## title ## GSM2042244 Monocyte extracted from adult (wk6-12) Bone Marrow, biological replicate 1 ## GSM2042245 Monocyte extracted from adult (wk6-12) Bone Marrow, biological replicate 2 ## GSM2042246 Monocyte extracted from adult (wk6-12) Bone Marrow, biological replicate 3 ## GSM2042247 Monocyte extracted from adult (wk6-12) Bone Marrow, biological replicate 4 ## GSM2042248 Monocyte extracted from E15.5 Fetal Liver, biological replicate 1 ## GSM2042249 Monocyte extracted from E15.5 Fetal Liver, biological replicate 2 ## GSM2042250 Monocyte extracted from E15.5 Fetal Liver, biological replicate 3 ## GSM2042251 Monocyte extracted from E15.5 Fetal Liver, biological replicate 4 ## GSM2042252 Macrophage extracted from E12.5 Yolk Sac, biological replicate 1 ## GSM2042253 Macrophage extracted from E12.5 Yolk Sac, biological replicate 2 ## GSM2042254 Macrophage extracted from E12.5 Yolk Sac, biological replicate 3 ## GSM2042255 Macrophage extracted from E12.5 Yolk Sac, biological replicate 4 ## tissue:ch1 ## GSM2042244 Bone Marrow ## GSM2042245 Bone Marrow ## GSM2042246 Bone Marrow ## GSM2042247 Bone Marrow ## GSM2042248 Fetal Liver ## GSM2042249 Fetal Liver ## GSM2042250 Fetal Liver ## GSM2042251 Fetal Liver ## GSM2042252 Yolk Sac ## GSM2042253 Yolk Sac ## GSM2042254 Yolk Sac ## GSM2042255 Yolk Sac
# make label (remember 12 samples, 3 different types, 4 replicates of each) factor_label <- as.factor(c(rep(0,4), rep(1,4), rep(2,4))) # line below creates the same label but directly from the sample data information # factor_label <- as.factor(as.numeric(as.factor(pData(gset)[,"tissue:ch1"]))-1) labels <- c("BM-MOs", "FL-MOs", "YS-Macs")
Before we do any further analysis, we need to do quality control of the data. We use boxplot to check whether we need further normalization on the data.
palette(c("#dfeaf4","#f4dfdf", "#f2cb98")) par(mar=c(2+round(max(nchar(sampleNames(gset)))/2),4,2,1)) title <- paste ("GSE76999", '/', annotation(gset), " selected samples", sep ='') boxplot(exprs(gset), boxwex=0.6, notch=T, main=title, outline=FALSE, las=2, col=factor_label) legend("topleft", labels, fill=palette(), bty="n")
The boxplot indicates all samples have the same distribution, therefore there is no need for any normalization.
Next, we want to find genes that are differentially expressed between BM-MOs, FL-MOs and YS-Macs using limma. To this end, we usually perform a log2 transformation of the expression data. This is how gene expression data is often displayed. However, this dataset is already log2 transformed. Then, we create a design matrix defining the groups to compare. Finally, using limma, we fit a model to the data given the design matrix we defined. Here we show you how to get the top 250 DE genes.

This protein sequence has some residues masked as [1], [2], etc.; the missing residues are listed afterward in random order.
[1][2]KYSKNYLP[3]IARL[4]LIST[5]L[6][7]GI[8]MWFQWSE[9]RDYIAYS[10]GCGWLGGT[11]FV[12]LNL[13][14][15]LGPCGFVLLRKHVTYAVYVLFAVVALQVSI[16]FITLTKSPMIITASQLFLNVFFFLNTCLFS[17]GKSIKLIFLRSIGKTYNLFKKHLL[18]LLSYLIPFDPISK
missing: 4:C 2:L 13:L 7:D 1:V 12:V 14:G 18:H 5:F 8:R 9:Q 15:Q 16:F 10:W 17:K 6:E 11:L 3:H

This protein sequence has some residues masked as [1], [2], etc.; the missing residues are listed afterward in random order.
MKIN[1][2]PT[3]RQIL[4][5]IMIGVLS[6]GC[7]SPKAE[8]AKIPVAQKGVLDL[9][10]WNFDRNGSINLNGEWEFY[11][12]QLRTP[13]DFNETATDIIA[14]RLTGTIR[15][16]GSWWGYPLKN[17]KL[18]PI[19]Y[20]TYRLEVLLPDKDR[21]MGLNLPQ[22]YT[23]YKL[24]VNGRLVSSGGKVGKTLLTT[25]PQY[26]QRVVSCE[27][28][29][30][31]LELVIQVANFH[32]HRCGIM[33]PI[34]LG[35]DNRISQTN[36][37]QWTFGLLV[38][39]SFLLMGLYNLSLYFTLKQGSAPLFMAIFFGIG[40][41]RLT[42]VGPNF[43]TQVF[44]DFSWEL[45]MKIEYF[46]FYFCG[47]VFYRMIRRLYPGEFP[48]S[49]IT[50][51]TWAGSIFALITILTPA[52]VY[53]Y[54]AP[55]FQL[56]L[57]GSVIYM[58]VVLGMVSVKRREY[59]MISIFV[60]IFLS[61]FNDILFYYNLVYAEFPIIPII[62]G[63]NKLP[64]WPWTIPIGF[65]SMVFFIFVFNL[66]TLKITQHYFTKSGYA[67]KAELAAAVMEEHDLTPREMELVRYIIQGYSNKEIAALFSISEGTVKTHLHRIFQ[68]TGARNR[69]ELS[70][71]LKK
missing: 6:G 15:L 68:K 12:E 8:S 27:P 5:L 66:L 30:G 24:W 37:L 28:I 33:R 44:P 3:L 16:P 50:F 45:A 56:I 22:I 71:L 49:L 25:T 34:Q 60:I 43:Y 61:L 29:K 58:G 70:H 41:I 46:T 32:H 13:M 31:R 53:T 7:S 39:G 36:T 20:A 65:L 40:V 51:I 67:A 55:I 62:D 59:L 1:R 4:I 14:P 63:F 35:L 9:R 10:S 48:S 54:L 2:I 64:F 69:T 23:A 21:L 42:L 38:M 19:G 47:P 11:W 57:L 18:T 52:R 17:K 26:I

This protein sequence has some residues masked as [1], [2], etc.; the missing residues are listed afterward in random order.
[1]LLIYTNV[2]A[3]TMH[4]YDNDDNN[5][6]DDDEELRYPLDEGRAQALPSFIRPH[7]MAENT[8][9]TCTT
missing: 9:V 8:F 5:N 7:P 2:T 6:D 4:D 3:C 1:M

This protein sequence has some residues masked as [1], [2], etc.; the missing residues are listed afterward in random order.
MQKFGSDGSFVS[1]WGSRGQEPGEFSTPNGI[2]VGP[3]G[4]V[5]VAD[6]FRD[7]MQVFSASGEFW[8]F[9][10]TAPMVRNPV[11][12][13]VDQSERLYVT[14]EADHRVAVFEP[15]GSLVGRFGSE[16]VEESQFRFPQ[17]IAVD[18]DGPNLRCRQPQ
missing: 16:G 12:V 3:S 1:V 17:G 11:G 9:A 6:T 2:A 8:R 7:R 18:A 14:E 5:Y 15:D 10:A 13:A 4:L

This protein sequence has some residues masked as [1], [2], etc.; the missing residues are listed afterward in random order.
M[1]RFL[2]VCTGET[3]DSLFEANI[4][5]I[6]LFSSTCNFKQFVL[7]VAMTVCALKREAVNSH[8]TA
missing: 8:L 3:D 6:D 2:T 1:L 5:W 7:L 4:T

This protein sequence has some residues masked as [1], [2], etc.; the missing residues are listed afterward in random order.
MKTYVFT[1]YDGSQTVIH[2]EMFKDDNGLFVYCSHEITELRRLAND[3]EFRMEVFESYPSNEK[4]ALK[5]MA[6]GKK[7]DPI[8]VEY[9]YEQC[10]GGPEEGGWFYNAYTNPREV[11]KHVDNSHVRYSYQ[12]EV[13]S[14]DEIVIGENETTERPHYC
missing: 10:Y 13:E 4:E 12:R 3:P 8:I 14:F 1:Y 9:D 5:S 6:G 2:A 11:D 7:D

# transform into log2 scale if necessary # exprs(gset) <- log2(exprs(gset)) # set up the data and proceed with analysis tmp <- paste("G", factor_label, sep="") # set group names factor_label <- as.factor(tmp) gset$description <- factor_label design <- model.matrix(~ description - 1, gset) # "- 1" removes the intercept term colnames(design) <- levels(factor_label) fit <- lmFit(gset, design) # fit model to data given design cont.matrix <- makeContrasts(G2-G0, G1-G0, G2-G1, levels=design) fit2 <- contrasts.fit(fit, cont.matrix) fit2 <- eBayes(fit2, 0.05) tT <- topTable(fit2, adjust="fdr", sort.by="B", number=250) tT <- subset(tT, select=c("ID","adj.P.Val","P.Value","F","Gene.symbol","Gene.title")) write.table(tT, file="de_genes.csv", row.names=F, sep="\t")
Please open the output table de_genes.csv and try to understand each column.
The above script is (basically) from GEO2R and only gets the top 250 DE genes. In order to get all significant DE genes, we use the script below:
tT <- topTable(fit2, adjust="fdr", sort.by="B", p.value=0.05, number=Inf)
Up to this point most of the code can be automatically generated with GEO2R. For these data specifically, you can do it from https://www.ncbi.nlm.nih.gov/geo/geo2r/?acc=GSE76999, by selecting the correct sample groups and clicking the R Script tab.
The MA plot visualizes the differences between measurements taken in two samples, by transforming the data onto M (log ratio) and A (mean average) scales, then plotting these values. Here we take BM-MOs (G0) v.s. YS-Macs (G2) as an example.
ma <- fit2[,"G2 - G0"] limma::plotMA(ma)